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Capital One Says It Can Visit You at Home or Work, But WILL They?

Posted by Dan Kann | Nov 26, 2014 | 0 Comments

February 19, 2014

Visitor: Knock, knock

Homeowner: Who's there?

Visitor: Capital One.

Homeowner: Capital One, as in my mortgage company?

Visitor: Yup! Open up. After all, you DID agree to this…

While a scenario like this isn't likely to happen, it still could happen, at least according to a recent contract update sent by Capital One to its customers. According to the updated contract, Capital One may contact you in a manner in which it chooses. However, in addition to the usual telephone call, written letter, or email, Capital One may now also contact you via a “personal visit” at your home or workplace, prompting a lot of customers to cry foul. Capital One has responded to the buzz surrounding this new found contract update, insisting that it's not a new rule, and that a personal visit wouldn't apply to the vast majority of its customers. However, many people are still calling into question the legalities surrounding these visits.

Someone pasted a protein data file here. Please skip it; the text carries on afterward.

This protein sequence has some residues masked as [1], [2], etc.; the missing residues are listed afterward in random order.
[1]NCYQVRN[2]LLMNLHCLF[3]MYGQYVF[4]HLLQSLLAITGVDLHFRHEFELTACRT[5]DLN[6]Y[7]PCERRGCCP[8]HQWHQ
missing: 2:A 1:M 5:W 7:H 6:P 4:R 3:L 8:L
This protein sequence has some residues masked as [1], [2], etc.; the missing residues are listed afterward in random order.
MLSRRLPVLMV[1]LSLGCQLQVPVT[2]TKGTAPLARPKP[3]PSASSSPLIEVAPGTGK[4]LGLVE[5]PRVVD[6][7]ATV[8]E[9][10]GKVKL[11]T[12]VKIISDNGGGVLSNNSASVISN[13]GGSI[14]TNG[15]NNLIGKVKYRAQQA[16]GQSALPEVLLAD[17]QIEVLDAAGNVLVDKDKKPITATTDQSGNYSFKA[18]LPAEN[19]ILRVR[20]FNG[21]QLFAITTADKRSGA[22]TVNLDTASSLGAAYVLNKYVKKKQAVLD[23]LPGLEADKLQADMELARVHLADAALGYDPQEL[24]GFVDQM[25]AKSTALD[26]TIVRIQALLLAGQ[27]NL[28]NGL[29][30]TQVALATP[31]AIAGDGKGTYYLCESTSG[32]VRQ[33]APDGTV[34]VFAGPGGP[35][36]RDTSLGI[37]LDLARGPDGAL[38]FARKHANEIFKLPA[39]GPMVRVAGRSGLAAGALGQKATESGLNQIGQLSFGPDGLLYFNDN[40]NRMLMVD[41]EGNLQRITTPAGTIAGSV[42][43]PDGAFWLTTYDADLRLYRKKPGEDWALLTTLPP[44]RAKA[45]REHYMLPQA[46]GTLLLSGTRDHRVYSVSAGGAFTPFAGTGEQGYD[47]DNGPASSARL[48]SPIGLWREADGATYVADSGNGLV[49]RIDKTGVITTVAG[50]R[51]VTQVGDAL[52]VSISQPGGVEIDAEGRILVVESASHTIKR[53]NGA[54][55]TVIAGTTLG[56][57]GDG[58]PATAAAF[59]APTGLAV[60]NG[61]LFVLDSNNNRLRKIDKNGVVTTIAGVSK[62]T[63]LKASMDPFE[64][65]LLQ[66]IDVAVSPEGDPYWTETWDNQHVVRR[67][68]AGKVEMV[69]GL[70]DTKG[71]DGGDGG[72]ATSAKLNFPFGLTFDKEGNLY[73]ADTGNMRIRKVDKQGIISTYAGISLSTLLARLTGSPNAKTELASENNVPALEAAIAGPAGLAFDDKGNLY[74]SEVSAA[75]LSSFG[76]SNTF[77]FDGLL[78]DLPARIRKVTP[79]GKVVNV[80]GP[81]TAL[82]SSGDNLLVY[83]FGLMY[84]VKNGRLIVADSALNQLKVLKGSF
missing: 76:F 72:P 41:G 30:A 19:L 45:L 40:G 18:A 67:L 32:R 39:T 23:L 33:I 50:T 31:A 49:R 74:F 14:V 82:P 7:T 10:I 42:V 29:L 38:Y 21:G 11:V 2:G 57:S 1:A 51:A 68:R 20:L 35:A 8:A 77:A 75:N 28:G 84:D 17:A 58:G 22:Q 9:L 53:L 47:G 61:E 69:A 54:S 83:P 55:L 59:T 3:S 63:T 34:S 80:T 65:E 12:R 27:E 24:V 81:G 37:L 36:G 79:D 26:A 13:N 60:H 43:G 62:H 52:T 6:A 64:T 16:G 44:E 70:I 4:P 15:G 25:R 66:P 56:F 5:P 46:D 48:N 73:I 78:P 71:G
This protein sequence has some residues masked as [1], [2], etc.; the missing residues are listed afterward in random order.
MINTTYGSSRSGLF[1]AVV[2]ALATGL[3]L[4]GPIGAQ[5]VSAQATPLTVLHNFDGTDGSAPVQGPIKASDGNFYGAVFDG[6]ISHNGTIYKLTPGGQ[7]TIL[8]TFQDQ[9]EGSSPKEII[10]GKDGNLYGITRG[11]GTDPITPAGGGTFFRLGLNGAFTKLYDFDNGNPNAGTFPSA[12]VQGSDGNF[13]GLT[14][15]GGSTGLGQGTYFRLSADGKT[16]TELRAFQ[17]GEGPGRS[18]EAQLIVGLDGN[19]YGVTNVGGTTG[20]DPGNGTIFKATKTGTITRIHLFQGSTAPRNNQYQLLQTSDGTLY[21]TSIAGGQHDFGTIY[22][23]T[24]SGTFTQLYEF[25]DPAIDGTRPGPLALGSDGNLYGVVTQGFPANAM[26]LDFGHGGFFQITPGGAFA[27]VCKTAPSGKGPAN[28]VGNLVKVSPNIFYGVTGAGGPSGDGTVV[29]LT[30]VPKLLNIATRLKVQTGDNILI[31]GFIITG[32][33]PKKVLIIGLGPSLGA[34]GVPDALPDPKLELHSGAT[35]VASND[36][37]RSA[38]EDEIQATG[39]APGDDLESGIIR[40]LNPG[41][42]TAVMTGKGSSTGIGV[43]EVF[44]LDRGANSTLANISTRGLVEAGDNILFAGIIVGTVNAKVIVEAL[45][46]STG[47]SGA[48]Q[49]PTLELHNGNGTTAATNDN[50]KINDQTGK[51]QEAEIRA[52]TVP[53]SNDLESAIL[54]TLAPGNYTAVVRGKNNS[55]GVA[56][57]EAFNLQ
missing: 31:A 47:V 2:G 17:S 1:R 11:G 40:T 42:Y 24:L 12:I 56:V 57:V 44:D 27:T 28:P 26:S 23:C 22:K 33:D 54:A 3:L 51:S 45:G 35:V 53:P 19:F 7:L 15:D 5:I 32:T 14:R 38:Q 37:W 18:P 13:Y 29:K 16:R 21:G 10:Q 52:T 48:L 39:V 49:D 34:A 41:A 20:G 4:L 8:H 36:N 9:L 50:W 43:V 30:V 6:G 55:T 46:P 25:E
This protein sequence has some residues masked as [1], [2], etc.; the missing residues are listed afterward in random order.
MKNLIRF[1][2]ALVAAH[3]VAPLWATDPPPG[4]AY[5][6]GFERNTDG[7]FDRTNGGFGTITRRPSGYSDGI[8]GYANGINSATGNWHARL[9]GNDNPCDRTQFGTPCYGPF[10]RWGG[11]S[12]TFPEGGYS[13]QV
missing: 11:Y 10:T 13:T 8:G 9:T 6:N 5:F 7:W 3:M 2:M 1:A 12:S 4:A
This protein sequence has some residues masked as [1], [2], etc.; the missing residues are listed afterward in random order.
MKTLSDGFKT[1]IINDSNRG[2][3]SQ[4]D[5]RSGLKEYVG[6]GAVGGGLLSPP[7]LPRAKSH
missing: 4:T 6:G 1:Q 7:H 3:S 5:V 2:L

Santa Clarita defense attorney Dan Kann was asked for his opinion on the matter by The Los Angeles Times. According to Kann, “It sounds really invasive, but I don't think it's a violation of your 4th Amendment rights.” Kann went on to explain that the 4th Amendment protects citizens from searches and seizures by law enforcement and the government, not private citizens. Under this scenario, Capital One would be considered a private citizen, and therefore permitted (via contract) to conduct personal visits.

While a violation of search and seizure rights seems to be out of the question for Capital One, Kann did hypothesize that laws against harassment and stalking could factor in given individual circumstance, and that Capital One could find itself held accountable of violating such laws if it took the “personal visit” clause to heart and, for example, invited itself over for dinner or started to hang out at your office.

What do you think about Capital One and the “personal visits” it's permitted to make? New rule or not, does this level of personal interaction between Capital One and its clients seem to cross the line just a little too far? Let us know in the comments below. And for more information about illegal search and seizure and your rights, please visit our website.

To learn more about your rights concerning Capital One's policies, view the below video from attorney Dan Kann.

About the Author

Dan Kann

Daniel E. Kann has devoted his entire legal career exclusively to defending individuals facing criminal prosecution in Southern California. Dan fights criminal cases throughout Los Angeles, Ventura, Orange, Kern, Riverside and San Bernardino Counties.


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